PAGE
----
In September and October 2014, Ibrahim Akasha Abdalla personally delivered 1 kg samples of methamphetamine and heroin to the CSes in Nairobi on behalf of the Akasha Organisation.

In early November, Ibrahim Akasha Abdalla personally delivered an additional 98 kg of heroin to the CSes in Nairobi on behalf of the Akasha Organisation. A few days later, Ibrahim Akasha Abdalla also delivered another kg of methamphetamine. In the course of these preliminary transactions, the Akasha Organisation provided a total of 99 kg of heroin and 2 kg of methamphetamine to the CSes, and agreed to provide hundreds of kilograms more of each.

The defendants, along with Gulam Hussein and Vijaygiri Anandgiri Goswami alias Vicky, were provisionally arrested by Kenyan Anti-Narcotics Unit officers on November 9, 2014, in Mombasa, prior to another planned meeting with the CSes.

At the time of the provisional arrests in Kenya, 500 kg of heroin brokered by Hafeez were being transported through international waters to the defendants in Africa. The defendants directed the ship to return to the Afghanistan/Pakistan region rather than risking interdiction upon arrival.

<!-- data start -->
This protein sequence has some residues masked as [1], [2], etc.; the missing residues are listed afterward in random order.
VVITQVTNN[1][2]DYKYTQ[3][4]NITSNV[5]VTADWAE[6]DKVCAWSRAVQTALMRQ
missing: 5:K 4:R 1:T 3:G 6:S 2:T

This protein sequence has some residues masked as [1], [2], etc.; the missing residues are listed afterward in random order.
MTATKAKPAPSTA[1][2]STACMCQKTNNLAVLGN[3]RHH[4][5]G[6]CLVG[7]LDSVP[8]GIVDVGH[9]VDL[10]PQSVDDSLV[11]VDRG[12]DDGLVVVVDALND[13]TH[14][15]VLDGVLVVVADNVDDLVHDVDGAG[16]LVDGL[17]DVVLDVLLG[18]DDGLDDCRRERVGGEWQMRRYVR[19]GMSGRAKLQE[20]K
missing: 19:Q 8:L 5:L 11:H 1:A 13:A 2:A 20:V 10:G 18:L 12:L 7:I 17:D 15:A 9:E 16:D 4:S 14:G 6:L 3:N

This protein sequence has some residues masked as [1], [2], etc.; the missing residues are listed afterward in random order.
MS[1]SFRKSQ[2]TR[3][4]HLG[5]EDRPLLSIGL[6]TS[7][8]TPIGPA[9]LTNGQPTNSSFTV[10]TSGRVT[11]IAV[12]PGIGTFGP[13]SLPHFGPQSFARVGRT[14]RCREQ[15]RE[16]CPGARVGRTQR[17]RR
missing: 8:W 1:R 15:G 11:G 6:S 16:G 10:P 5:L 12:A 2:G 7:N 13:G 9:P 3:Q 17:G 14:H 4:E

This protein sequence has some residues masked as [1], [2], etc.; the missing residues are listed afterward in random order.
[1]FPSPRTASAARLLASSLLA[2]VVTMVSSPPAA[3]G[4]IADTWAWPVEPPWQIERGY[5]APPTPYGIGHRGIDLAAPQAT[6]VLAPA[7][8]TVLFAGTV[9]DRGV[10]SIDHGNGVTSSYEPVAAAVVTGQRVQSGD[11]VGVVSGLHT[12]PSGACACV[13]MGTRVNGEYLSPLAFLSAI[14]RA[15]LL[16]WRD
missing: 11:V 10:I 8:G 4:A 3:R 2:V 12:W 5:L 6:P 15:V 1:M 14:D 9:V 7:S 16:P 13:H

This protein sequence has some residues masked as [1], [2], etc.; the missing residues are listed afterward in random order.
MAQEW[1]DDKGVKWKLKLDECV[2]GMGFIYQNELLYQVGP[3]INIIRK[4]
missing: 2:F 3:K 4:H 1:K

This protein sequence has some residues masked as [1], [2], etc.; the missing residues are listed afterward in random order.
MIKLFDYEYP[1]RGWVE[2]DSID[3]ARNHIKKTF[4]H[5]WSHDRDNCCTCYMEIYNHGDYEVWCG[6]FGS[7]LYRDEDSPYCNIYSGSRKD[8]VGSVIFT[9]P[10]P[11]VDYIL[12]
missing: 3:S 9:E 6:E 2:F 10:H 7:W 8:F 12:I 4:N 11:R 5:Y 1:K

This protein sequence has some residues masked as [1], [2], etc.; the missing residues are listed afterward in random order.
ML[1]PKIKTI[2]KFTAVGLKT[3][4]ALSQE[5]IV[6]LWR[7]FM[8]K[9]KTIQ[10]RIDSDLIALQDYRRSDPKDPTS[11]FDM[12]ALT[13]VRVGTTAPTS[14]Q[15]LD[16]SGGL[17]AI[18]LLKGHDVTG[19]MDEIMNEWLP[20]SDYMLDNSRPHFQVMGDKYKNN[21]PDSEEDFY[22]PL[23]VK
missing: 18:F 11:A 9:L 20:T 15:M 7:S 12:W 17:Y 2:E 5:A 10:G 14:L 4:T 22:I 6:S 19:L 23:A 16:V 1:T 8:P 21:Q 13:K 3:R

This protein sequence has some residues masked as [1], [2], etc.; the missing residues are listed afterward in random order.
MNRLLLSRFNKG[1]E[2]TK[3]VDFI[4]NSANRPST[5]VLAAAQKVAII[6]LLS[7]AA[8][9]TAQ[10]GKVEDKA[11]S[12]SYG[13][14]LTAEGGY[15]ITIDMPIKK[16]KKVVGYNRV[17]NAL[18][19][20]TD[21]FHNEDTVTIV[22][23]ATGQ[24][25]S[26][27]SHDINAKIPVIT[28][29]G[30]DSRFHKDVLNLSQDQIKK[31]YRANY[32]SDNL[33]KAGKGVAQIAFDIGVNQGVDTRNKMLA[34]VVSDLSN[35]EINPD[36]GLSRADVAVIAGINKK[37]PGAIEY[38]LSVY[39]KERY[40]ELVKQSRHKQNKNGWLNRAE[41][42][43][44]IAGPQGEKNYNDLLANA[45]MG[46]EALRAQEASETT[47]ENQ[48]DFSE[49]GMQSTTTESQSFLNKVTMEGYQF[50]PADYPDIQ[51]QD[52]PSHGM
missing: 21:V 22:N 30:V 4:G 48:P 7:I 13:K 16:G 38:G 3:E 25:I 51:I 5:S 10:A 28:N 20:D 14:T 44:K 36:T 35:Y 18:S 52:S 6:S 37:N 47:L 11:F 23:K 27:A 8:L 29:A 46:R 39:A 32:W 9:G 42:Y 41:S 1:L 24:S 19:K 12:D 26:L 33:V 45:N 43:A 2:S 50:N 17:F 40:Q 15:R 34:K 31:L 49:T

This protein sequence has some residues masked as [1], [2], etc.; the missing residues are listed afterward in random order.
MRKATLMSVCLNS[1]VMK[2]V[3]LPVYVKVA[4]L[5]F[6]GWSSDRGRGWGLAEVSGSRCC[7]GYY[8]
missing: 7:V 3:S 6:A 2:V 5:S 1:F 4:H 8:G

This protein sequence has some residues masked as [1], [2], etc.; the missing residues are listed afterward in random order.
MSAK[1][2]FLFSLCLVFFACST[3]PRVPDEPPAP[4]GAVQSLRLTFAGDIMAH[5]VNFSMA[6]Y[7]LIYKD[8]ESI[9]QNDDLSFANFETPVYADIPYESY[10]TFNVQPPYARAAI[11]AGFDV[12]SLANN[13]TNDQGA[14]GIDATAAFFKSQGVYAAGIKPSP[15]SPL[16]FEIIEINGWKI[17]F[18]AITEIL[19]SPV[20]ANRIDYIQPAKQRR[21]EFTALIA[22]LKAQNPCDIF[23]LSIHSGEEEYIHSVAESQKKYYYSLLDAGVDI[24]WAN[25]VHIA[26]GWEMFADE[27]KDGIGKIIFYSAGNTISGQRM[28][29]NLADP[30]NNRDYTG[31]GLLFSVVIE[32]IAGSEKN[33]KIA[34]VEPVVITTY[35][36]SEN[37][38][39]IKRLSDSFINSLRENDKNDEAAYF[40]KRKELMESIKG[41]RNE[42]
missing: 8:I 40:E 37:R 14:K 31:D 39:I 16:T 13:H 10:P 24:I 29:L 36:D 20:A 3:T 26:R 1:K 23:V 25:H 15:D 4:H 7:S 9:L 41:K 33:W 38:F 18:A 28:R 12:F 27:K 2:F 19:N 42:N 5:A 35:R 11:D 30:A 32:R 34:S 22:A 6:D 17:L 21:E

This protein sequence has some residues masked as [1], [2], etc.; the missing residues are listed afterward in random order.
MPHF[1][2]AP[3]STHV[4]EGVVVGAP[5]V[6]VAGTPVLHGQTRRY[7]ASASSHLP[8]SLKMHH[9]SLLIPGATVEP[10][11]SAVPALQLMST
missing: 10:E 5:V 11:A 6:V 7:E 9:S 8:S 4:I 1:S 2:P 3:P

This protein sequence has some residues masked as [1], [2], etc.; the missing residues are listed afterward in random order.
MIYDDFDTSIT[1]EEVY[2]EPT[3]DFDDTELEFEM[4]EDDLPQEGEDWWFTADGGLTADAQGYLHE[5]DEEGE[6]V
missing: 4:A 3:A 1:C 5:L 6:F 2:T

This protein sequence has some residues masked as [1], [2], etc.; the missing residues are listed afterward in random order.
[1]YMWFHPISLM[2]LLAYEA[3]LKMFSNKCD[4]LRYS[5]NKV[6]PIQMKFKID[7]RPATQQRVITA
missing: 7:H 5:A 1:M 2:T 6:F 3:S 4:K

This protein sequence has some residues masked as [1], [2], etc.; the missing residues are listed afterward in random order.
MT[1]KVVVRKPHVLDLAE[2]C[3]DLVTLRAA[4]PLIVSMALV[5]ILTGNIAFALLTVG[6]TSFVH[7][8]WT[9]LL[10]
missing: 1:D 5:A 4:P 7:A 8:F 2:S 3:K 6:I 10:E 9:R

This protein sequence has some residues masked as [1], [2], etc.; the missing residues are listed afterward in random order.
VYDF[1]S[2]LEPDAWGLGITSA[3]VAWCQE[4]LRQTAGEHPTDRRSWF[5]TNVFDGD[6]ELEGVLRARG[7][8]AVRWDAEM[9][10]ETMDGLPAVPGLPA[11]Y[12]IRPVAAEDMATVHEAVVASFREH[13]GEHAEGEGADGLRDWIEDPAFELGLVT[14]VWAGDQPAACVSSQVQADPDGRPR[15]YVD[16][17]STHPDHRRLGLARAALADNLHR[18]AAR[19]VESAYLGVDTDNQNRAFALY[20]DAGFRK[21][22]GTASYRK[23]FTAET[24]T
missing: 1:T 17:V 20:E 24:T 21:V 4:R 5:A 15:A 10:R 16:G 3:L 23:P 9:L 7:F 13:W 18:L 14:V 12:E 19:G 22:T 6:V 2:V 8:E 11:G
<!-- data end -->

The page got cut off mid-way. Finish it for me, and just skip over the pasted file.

Following the arrests and during pending extradition proceedings, the defendants continued to distribute huge quantities of narcotics. They used some of the drug proceeds to bribe Kenyan officials — including judges, prosecutors and law enforcement officers — in an effort to avoid extradition to face the charges against them in the US.

On January 29, 2017, the Kenyan government expelled the defendants, and the DEA brought them to the Southern District of New York for prosecution.

The strong Indian connect comes from Vicky Goswami and Ali Punjwani, both married to Indian actresses Mamta Kulkarni and Kim Sharma (now estranged), respectively. In 2013, Vicky Goswami, after serving a 15-year sentence in Dubai, accepted the Akasha proposal and began to help them distribute the ‘abba’ (a precursor chemical they would use to manufacture mandrax) that they accessed through their corrupt connections with Kenyan officials and large scale manufacturers of mandrax in South Africa.

From here the Akashas and Goswami expanded their illegal distribution of abba by seeking out other suppliers. Baktash obtained contact information for an abba supplier in China named Martin Hong. Sometime in June-July 2014, Baktash arranged for Hong to travel from China to Mombasa to meet with the Akashas and Goswami.

They decided that Hong supply them with abba at $40,000 per tonne, plus an additional $30,000 per tonne if he agreed to an exclusive partnership. After initial hesitation, Hong accepted the offer.

Over the next three years — including while the Akashas were bailed pending the US extradition request which they were actively obstructing — Hong provided the Akasha Organisation 10 tonnes of abba.

From this point, he was involved virtually in every deal that the Akasha Organisation entered. In 2014 and 2015, the Akashas’ primary drug trafficking rival in Mombasa was Ali Punjani. To target Punjani, the Akashas targeted associates like Speedy and Tony Sanhani.